I met Jay a while ago now. Despite his young age, has been around a while and learned more in his life, than most of us would have cultivated in a life time. I have to say we met under very different circumstances to now and If I am honest, I at least was a very different person. Shallow, bitchy, not a care in the world attitude, that was me, The change in me has been dramatic, profound and long lasting. Even the last two years has taught me much. I didn't like the person I was then but I am beginning to like who I am now. Liking oneself is the first and last step to recovery.
I liked Jay from the first moment I met him. Despite working for a gay pub, he wasn't your run of the mill homosexual, wrapped up in a mirage of a gay life, living each day in a bubble of delusion. As hard as it is to say, most gay people, do live a rather superficial, shallow one track life, that usually revolves around a completely gay world, that is no more real than it is beneficial.
I suppose I got to know Jay pretty quickly and we spent a lot of time in each others company. sometimes the consequences could be spectacular and not always in a good way. When others see how close a friendship is, they do spend their time, trying to break it up, for no other reason than they do not want to see others happy and content, when they are not. Getting to know someone, so quickly, spending so much time together, is in my opinion, a mistake. Complacency and familiarity can breed contempt. Others will pick on any weakness and use it to destroy what was good, as they did with us. As friends do we fell out and went our separate ways. When I look back now, I know at the time I was ill and in the process of relapse through circumstances I was unaware of at the time. My life spiraled downwards and I became unwell. Of course, like anything, my position then was based on one various Bipolar cycle or another, I was just unaware of what was going on fully.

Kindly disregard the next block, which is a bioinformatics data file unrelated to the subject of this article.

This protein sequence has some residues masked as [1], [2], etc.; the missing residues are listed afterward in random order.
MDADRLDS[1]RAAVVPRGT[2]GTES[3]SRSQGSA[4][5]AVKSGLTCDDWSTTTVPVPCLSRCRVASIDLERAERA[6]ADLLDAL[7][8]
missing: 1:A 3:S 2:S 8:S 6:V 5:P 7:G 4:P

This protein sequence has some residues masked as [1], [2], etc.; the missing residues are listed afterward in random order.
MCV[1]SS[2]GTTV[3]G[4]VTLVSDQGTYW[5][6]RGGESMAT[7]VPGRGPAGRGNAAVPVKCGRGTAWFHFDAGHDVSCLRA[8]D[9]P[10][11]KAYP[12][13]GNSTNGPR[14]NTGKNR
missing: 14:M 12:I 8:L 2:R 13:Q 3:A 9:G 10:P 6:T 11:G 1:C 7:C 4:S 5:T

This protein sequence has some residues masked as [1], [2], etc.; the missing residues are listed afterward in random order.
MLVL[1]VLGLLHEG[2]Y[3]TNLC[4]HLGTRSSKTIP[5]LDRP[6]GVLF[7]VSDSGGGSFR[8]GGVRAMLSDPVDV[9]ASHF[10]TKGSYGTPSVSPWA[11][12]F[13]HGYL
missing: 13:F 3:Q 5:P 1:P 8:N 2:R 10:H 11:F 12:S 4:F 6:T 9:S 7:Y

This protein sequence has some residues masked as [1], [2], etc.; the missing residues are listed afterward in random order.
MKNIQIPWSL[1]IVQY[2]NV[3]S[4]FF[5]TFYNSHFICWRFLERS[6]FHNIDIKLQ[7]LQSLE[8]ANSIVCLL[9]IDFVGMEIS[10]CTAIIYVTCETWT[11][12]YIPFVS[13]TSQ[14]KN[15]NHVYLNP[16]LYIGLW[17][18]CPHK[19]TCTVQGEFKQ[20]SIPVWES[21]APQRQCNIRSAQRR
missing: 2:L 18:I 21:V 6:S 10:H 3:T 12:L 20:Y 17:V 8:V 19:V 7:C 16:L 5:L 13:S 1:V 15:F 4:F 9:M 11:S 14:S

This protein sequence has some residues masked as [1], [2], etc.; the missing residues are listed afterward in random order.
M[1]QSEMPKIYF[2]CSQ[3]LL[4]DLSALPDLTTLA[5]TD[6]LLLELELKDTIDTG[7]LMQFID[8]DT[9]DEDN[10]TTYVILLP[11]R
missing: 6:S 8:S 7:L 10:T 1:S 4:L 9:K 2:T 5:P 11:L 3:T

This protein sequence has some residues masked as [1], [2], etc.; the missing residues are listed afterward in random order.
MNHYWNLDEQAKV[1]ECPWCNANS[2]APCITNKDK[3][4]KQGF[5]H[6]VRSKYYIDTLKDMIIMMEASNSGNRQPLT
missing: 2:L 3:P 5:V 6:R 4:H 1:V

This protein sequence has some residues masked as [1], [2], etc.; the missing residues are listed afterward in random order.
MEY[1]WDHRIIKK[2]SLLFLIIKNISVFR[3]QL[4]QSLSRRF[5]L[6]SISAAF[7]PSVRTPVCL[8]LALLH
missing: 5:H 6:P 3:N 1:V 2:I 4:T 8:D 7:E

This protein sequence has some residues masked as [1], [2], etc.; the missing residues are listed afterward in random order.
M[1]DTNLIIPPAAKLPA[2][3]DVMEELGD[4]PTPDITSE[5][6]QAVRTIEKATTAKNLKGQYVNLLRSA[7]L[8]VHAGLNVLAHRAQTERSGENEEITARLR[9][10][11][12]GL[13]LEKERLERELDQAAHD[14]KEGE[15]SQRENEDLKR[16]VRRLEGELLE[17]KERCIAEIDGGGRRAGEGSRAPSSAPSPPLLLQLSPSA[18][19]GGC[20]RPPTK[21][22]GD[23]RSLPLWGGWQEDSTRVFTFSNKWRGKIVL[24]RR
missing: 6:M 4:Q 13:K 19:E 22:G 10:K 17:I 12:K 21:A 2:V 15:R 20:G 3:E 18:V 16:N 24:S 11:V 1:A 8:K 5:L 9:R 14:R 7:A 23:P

Rekindling friendships, after they have gone wrong, is not normally my thing, I prefer to just break and move on, or maybe, rather not face up to the truth, then spend my whole life regretting the 'mistake' I had made. At the time my condition was becoming uncontrollable and that diverted my attention else where. Because Jay and I were close, I also did not want him to see me at my worst, no friend does, so just blocking things out helped, for a while!
I can't quite remember how we both began talking again to be honest, but I am sure it was for the right reasons. I missed his friendship and I had began to realise, that not everything I was lead to believe was actually true. This inevitably happens with me, after the event and most of the time, it is too late to put right whatever mess has been caused. Luckily, not in this case.
Jay came back in my life, when it was more or less at rock bottom. I know he saw that and could have quite easily taken advantage of that situation, instead he began to teach me the real value of friendship. Due to my Bipolar, I was particularly vulnerable at the time. Jay moved in with us for a period, looked out for us, and helped us through some pretty dark times. He stopped things getting worse and once again he became an important part of my life. At first things were different, but slowly we began to trust one another again and my life started to take a turn for the better. Like so much in my life, it was merely the calm before the storm. I thought I had reached the bottom, when in reality, that was yet to come, I just didn't know it at the time.